Customer Service: In the Middle East, this is very varied. Expect to be delighted one day, and pitched into a stupor of disbelief the next. My coping mechanism is to laugh, and write about my experiences. There are lots of reasons why customer service has its awful moments. Poor management, weak process, cultural inhibitions and lack of training. Most people want to please, but not necessarily in the way you want. But this is a worldwide issue, so I’d offer the same advice for many countries beyond the Middle East: if you’re inclined to get impatient to the point of apoplexy, stay at home. At least there you will understand the consequences of your rage.
Safety: No beating about the bush – there are unsafe areas across the region, both within cities and without. As there are in Rio, Moscow, London and Los Angeles. The important thing to consider is how you cope with fear of the unknown. In every city you can quickly find out where the unsafe areas are, and as you experience grows you can temper the advice with your own experience and common sense. But if you’re the sort of person who fears gremlins at every corner – like the guy I once drove from Riyadh to Damman, who was reluctant to get out of the car at a desert gas station in case someone was waiting to shoot him – then perhaps you should ask yourself if the Middle East is not a step too far.
Tolerance: As the people of the former Yugoslavia, Ireland and Rwanda know, attitudes that lurk in the back of people’s minds for decades and even centuries have a habit of bursting to the surface at moments of stress and discord. All eyes have been on the Middle East in recent times, and if you keep a close eye on the conventional and social media, you will easily find stories of intolerance and factionalism on a daily basis. But always remember that the people of Middle East have the same needs and desires as most of us – to live in safety and peace with our fellow human beings.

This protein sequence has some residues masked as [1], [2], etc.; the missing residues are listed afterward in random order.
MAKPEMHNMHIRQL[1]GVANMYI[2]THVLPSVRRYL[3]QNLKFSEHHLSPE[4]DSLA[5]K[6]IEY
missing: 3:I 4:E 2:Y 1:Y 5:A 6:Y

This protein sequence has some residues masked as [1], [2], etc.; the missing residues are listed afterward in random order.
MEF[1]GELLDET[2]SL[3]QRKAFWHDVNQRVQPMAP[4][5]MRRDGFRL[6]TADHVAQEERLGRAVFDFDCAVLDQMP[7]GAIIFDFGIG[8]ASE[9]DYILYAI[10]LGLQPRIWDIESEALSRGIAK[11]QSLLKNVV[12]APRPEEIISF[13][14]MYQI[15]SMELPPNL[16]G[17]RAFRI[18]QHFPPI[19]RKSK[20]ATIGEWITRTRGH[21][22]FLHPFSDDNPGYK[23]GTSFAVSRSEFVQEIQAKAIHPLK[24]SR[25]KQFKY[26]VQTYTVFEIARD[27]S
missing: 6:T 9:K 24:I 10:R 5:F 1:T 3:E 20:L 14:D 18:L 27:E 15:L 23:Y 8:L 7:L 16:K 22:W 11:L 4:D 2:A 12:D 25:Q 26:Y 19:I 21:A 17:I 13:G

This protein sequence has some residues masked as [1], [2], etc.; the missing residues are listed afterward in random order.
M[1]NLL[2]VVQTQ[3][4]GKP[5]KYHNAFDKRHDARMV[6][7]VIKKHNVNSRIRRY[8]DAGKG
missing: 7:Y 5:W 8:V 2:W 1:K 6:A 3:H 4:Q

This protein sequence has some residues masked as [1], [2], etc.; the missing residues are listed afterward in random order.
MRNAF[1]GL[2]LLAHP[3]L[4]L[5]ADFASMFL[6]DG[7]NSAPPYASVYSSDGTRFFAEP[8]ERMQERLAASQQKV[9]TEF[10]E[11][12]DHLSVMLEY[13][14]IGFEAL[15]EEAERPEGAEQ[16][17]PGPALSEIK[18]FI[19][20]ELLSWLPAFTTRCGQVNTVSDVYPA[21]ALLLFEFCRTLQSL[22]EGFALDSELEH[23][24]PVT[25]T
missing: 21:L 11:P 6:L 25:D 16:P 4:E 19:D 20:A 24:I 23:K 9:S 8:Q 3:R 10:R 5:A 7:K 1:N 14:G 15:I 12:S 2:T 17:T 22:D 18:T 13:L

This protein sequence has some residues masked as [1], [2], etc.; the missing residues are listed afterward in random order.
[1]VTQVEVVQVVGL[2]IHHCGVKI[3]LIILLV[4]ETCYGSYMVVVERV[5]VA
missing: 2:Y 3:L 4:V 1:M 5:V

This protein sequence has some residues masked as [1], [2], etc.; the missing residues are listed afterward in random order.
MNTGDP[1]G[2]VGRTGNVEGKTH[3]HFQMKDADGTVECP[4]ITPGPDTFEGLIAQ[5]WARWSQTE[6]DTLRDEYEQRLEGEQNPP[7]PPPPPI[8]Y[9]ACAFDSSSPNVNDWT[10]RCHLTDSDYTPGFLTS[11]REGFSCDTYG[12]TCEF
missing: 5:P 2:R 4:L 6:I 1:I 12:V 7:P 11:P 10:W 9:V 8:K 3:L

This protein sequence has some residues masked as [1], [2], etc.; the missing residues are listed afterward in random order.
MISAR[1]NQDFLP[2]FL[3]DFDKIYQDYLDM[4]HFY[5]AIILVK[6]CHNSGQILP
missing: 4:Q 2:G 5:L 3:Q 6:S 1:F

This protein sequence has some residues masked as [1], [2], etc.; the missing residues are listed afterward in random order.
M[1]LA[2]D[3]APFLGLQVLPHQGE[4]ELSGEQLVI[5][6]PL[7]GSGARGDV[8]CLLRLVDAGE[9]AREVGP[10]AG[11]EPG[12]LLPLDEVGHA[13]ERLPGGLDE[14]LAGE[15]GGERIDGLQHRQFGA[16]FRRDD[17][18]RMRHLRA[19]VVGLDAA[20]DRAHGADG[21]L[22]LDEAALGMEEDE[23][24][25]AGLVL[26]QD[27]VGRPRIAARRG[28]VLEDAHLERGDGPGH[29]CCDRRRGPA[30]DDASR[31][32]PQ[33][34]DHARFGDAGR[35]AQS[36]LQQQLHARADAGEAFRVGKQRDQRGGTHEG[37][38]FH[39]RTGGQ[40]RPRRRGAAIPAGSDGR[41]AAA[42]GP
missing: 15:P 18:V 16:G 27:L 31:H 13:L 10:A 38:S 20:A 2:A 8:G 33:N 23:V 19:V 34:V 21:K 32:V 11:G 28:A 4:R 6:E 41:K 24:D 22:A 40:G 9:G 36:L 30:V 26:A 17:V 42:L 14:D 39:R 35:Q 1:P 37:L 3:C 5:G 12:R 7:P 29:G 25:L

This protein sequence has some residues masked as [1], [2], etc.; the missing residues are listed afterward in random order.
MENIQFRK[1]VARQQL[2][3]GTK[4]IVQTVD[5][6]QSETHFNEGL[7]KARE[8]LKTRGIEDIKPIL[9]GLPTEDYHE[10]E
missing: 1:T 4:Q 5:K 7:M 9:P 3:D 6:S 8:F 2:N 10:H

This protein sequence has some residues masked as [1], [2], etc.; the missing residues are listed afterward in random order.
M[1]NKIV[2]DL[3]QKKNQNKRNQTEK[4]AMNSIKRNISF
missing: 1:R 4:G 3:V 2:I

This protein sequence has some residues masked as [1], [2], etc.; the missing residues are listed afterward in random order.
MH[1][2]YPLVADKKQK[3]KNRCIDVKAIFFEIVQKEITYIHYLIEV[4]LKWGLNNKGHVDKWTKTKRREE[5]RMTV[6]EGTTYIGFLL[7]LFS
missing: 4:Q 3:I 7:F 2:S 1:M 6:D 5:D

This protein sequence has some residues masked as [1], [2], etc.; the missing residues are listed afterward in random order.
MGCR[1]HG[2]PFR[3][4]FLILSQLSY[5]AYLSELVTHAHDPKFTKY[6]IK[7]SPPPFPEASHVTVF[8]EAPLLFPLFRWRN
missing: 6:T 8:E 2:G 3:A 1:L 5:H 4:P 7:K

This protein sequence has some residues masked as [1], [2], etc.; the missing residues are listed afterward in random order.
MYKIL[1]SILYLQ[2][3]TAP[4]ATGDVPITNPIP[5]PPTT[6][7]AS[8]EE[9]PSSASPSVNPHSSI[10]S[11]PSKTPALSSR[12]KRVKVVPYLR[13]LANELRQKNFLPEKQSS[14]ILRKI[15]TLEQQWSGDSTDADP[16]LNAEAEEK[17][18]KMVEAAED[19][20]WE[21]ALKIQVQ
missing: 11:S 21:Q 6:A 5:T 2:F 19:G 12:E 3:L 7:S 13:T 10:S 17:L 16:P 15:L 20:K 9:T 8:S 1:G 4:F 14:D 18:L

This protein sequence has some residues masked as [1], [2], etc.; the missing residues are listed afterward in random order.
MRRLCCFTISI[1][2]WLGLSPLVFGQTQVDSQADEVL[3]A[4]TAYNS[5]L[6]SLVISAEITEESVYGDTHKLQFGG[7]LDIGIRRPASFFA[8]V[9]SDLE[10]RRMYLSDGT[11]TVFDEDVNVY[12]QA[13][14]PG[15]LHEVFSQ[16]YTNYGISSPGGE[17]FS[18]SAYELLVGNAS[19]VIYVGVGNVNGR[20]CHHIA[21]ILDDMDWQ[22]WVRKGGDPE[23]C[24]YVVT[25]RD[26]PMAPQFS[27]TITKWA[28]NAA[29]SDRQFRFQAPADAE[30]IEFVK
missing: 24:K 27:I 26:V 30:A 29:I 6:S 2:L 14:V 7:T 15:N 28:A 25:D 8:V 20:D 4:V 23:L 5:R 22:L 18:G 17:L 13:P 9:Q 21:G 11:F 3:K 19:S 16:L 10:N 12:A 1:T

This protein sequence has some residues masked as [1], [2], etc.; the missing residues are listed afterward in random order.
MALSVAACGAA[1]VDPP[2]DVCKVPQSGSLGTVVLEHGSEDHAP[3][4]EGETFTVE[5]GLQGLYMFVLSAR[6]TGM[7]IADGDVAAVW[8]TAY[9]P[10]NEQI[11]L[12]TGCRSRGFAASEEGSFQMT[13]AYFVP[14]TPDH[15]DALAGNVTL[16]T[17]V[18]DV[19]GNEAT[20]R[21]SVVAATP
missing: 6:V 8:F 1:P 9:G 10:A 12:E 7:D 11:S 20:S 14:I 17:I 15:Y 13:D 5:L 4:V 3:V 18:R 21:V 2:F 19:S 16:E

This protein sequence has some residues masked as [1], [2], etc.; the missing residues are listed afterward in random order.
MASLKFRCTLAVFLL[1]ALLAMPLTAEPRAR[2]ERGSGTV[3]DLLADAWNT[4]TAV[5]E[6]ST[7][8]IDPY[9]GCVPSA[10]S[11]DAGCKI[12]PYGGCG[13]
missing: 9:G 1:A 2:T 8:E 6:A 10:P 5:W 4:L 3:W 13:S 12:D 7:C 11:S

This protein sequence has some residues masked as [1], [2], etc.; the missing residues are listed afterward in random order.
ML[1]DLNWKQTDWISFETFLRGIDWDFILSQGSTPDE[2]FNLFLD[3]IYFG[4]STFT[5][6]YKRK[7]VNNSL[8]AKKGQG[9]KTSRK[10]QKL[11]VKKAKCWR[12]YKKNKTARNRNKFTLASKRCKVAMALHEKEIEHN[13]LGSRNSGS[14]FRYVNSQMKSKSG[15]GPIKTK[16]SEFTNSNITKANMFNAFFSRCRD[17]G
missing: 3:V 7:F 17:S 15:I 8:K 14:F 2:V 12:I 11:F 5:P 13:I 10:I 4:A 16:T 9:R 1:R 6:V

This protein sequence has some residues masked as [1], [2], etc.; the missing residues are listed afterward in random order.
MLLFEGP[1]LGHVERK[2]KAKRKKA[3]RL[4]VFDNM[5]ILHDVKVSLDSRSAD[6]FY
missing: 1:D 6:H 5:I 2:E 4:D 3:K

Yes, there are bad people doing and saying bad things. But most countries in this region are not war zones, and even though it can be hard to ignore some of what many Westerners see as the negative aspects of societies in this region, tolerance and respect for difference is a two-way process. If you go to a foreign country – on holiday perhaps – and find it hard to see the good in that country because of its many imperfections, perhaps that is an indicator that you will also struggle in the Middle East.
Just be aware that there are many good people in this region. If you reach out, you will find them. If you never try, you will not know what you are missing.
- Saudi Arabia: A Glimpse Through the Myths STEVE ROYSTON: Received wisdom portrays a backward, oppressive society, dominated by religious extremists and a monarchy whose main mission is self-preservation....
- Is Saudi Encouraging its own Brain Drain? STEVE ROYSTON: Could it be that the next wave of migration will come from the very class of people that Saudi Arabia sees as its future?...
- Building Entrepreneurship in the Middle East STEVE ROYSTON: Creating an entrepreneurial culture in a country, as Professor Daniel Isenberg pointed out, requires determination, and a lot of money...
- “Three Months at Most”: How Long Could Iran Close Straits of Hormuz? ROB L. WAGNER: As tensions increase all parties are beginning to make calculations regarding the effect of a possible conflict in the Arabian Gulf. ...
- The Reasons Why Saudi Arabia Will Not Fall ROB L. WAGNER: Western analysts are engaging in wishful thinking that Saudi Arabia is ripe for a revolution. The Kingdom is no Egypt or Tunisia. ...
- Middle East Blogs – Ten Sites CNN Missed STEVE ROYSTON: My only quibble about CNN’s list is that it picks up exclusively on Arab writers and – with the honourable exception of Mahmood the Bahraini Blogfather – most of the writers seem relatively...
Steve Royston runs the highly regarded 59 Steps, a blog with its foundations firmly in the Middle East, but its ideas unfettered by its geography. Steve lives in the Middle East, was born in the UK, and has personal and business ties to the USA, Ireland, Malaysia, France and more than one of the GCC countries. In 59steps, he reflects on business, politics, education and social issues in the Middle East and beyond.